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Routeburn Track Independent Walk

32 kms (about 13-17 hours walking) over 4 days

Days
5

Pricing From
$799

Difficulty

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Overview

Like the idea of having everything arranged for you but walking independently? Our unguided Routeburn Track Independent Walk package gives you more time to enjoy this stunning hiking track, letting you experience this New Zealand "Great Walk" to the full!

The Routeburn Track Independent Walk traverses wild and scenic mountain country in Fiordland National Park, between the Hollyford and Dart valleys at the base on New Zealand's Southern Alps. Independent walkers stay in DOC huts, situated at Lake Howden, Lake Mackenzie and Routeburn Flats or Routeburn Falls. These huts must be booked.

Tour Grading: C

  • The Routeburn Track traverses both Mount Aspiring and Fiordland National Parks, part of the Southwest New Zealand World Heritage Area. 
  • The track complements rather than competes with the Milford Track.

Routeburn Track Independent Walk Profile

 

Food

You cannot buy food at any of the huts. Supermarkets in Te Anau or Queenstown will be able to supply all your food requirements. Food should be lightweight, fast to cook and high in energy value. eg:

Breakfast cereals, crackers, cheese and jam for lunch and instant soup/dried pasta or dehydrated meals for dinner, snacks such as biscuits, muesli bars and tea and coffee will ensure you keep up energy levels without losing your appetite. Supermarkets in Queenstown will be able to supply all your food requirements.

Facilities at Routeburn Track Independent Walk accommodation

  • While not five star, the huts you stay in have all the essentials you need for shelter and cooking with sinks, gas cookers, cold water, tables, seating benches and wood burners for heating and as well as solar lighting
  • Communal bunkrooms have no pillows or linen and are built with a combination of platform and/or individual bunks with mattresses
  • Ablution blocks have flush or vaulted toilets and washbasins with cold water only. Those wishing for showers or baths can enjoy the number of waterfalls or swimming holes on the track.
  • A Department of Conservation ranger is located at each hut.

If you are interested in a Routeburn Track Guided Walk, with food, hot showers and guides included, please contact us and we can forward further details

You may also be interested in the Queen Charlotte Track Independent walking packages.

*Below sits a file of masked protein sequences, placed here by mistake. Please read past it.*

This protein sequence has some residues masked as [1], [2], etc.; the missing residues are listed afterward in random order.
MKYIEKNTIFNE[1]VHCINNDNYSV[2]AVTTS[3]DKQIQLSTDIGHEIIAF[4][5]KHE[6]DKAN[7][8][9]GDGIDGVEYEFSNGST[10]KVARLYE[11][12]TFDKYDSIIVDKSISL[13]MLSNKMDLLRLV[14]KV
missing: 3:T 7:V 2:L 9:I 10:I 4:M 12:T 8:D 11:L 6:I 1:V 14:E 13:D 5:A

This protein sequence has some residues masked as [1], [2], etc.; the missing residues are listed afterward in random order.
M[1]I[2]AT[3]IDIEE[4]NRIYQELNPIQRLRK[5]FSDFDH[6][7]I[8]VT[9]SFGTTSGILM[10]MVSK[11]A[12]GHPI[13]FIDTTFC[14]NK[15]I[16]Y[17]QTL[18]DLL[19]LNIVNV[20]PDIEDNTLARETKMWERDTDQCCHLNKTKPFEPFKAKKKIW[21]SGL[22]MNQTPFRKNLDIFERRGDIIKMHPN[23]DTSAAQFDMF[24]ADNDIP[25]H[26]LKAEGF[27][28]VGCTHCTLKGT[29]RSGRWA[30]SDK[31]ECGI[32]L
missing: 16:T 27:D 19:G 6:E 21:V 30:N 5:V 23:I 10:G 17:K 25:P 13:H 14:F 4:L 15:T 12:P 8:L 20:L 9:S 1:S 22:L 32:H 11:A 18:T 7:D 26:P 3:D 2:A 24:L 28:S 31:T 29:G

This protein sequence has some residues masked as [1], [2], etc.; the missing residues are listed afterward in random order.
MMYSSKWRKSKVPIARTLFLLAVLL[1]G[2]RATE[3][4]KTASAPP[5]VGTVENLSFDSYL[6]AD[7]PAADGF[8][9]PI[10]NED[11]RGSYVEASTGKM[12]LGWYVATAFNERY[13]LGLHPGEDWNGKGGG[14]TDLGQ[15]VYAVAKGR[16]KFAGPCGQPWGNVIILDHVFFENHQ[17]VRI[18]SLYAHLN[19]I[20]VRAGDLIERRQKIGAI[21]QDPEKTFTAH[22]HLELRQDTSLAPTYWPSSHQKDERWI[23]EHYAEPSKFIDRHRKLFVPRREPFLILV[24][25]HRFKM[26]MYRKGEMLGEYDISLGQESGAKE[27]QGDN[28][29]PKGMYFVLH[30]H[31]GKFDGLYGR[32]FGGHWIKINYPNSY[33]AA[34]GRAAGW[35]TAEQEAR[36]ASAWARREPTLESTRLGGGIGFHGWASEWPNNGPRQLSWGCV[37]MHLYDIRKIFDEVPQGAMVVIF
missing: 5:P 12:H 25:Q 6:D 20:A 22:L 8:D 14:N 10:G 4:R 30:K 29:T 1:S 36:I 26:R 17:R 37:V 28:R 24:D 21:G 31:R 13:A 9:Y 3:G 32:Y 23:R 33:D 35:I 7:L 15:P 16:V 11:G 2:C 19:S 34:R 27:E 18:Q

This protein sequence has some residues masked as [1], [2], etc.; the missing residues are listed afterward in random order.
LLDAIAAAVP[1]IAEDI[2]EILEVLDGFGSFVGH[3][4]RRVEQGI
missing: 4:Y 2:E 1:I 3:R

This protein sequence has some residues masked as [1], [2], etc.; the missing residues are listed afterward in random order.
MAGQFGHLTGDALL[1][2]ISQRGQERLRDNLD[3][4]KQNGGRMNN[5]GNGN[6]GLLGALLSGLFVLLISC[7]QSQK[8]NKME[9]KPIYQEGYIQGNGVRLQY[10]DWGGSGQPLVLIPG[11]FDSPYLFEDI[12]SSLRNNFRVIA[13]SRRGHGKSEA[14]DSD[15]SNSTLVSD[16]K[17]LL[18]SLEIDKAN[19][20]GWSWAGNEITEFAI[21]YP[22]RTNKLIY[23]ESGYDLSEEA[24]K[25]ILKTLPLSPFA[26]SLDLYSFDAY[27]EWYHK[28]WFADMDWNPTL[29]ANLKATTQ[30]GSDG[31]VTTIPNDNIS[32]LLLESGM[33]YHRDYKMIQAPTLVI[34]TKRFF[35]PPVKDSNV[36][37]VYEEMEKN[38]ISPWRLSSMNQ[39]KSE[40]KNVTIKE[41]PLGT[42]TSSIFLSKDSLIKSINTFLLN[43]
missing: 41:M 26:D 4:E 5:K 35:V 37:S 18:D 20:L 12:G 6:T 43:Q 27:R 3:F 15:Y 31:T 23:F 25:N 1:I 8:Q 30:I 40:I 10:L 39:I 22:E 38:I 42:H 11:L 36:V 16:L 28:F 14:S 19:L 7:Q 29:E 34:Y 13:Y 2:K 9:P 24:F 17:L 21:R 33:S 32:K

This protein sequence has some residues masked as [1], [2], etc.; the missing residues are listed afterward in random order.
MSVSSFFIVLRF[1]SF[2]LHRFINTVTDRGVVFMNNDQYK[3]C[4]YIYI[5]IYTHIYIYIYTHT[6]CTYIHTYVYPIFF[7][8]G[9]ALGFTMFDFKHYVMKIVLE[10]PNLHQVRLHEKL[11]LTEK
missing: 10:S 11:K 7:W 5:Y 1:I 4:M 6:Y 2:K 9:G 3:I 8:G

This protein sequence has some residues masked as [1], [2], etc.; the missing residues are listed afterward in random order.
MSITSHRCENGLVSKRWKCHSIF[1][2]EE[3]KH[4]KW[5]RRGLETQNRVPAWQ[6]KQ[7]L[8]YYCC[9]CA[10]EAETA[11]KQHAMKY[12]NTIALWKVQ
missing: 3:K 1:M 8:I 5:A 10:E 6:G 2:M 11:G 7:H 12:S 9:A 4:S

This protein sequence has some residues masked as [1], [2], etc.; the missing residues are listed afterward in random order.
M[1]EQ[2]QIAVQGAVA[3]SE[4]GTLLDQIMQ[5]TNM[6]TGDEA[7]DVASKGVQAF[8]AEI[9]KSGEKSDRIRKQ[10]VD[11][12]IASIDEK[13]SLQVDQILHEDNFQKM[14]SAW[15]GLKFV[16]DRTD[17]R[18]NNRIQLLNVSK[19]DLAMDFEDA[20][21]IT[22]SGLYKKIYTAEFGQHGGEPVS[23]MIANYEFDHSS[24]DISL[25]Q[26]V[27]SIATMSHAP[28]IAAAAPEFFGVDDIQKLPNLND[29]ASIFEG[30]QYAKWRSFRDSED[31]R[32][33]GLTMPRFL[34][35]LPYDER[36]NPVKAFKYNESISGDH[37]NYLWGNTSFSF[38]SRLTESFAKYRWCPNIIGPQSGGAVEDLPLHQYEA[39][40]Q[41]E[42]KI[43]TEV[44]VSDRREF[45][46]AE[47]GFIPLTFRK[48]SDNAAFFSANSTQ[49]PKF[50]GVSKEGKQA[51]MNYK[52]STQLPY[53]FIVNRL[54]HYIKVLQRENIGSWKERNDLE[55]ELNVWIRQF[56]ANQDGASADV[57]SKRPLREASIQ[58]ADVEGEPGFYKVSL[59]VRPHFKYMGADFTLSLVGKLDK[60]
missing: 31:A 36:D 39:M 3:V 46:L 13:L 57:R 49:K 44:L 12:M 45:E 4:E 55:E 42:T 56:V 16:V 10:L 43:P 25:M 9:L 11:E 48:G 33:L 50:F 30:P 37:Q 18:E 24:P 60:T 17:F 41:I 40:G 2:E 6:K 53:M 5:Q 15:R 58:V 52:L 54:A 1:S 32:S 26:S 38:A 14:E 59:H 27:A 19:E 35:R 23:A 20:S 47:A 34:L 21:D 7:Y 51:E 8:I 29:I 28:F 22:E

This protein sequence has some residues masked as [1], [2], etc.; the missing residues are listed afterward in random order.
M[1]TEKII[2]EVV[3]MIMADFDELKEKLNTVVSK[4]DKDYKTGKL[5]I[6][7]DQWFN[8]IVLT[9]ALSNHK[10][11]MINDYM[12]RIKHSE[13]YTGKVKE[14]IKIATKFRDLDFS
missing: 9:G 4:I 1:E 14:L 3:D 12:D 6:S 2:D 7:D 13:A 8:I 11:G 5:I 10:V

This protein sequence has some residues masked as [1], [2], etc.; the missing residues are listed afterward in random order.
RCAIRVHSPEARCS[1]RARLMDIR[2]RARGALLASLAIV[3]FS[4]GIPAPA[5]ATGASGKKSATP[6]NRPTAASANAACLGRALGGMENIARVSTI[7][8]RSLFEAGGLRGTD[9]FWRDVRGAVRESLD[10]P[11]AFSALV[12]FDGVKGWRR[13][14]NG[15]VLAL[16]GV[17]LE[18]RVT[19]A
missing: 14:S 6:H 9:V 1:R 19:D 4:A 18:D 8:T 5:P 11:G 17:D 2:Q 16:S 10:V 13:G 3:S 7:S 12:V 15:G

Routeburn Falls

Humboldt Mountains from the Routeburn Track

Humboldt Mountains

Beech Forest on the Routeburn Track

Beech Forest

Routeburn Track Independent Walk, New Zealand

Routeburn Track Independent Walk, New Zealand

Routeburn Track Independent Walk, New Zealand

Routeburn Track Independent Walk, New Zealand

Itinerary

Open All
Day 1Arrive Queenstown

Arrive today for your overnight stay in Queenstown. We recommend including 1 or more extra nights in Queenstown, as there is so much to do.

Extra nights accommodation can be included pre-or post tour. We can also book your other tour arrangements in New Zealand if required.

Day 2Queenstown to Routeburn Falls Hut About 9.8kms/3-4 hrs walking

Please Note: This hike can be done in either direction, depending on hut availability.

A 9am transfer from Queenstown via Glenorchy to the beginning of the Routeburn Track. This well formed, easily graded track begins to climb steadily up the gorge after about half an hour through red, silver and mountain beech forest into the narrow Routeburn Gorge, then around the open, grassed Routeburn Flats. Past Sugarloaf Stream the track is the remnant of the old bridle path built in the 1870s.

From Routeburn Flats, there is a steady grade, through red beech forest, then silver and mountain beech and onto the cooler, higher slopes. The track re-enters the bush to the Routeburn Falls Hut.

Day 3Routeburn Falls Hut to Lake Mackenzie Hut About 11.3kms/4.5-6 hrs walking

The track rises steadily past waterfalls, alpine lakes and rock studded basins to the Route Burn at its outlet from Lake Harris and then across the Harris Saddle (1277 metres). This sub-alpine section of track is above the bush line and very exposed and can be extremely hazardous in adverse weather conditions. Be sure that you heed the advice of conservation staff in such conditions. Allow one to two hours for the climb. Sub-alpine herbs and cushion plants are a feature of the vegetation, please keep to the track, especially around Harris Saddle, to protect these very fragile plants in the vicinity.

On a fine day a short rewarding climb from the Harris Saddle up Conical Hill offers views of all points of the compass, the Hollyford Valley through to Lake Mckerrow, the Darran Mountains, Martins Bay and the Tasman Sea, and down the Routeburn. Allow 1 to 2 hours for the return trip.

Past the Harris Saddle emergency shelter and toilet the track drops steeply down a gully from the saddle and traverses along the exposed Hollyford face, before descending on a well-formed series of zigzags leading down to Lake Mackenzie Hut.

Day 4Lake Mackenzie Hut to the Divide via Key SummitAbout 12kms/4-5 hrs walking (extra 1hr 30min to Key Summit)

It's a leisurely walk this morning down to Howden Hut. The track climbs for about 30 minutes then sidles along the mountain face to Earland Falls and Howden Hut. It provides great views of the Hollyford Valley and passes through silver beech forest. Stop and listen for the bush robins, tomtits or the wood pigeons.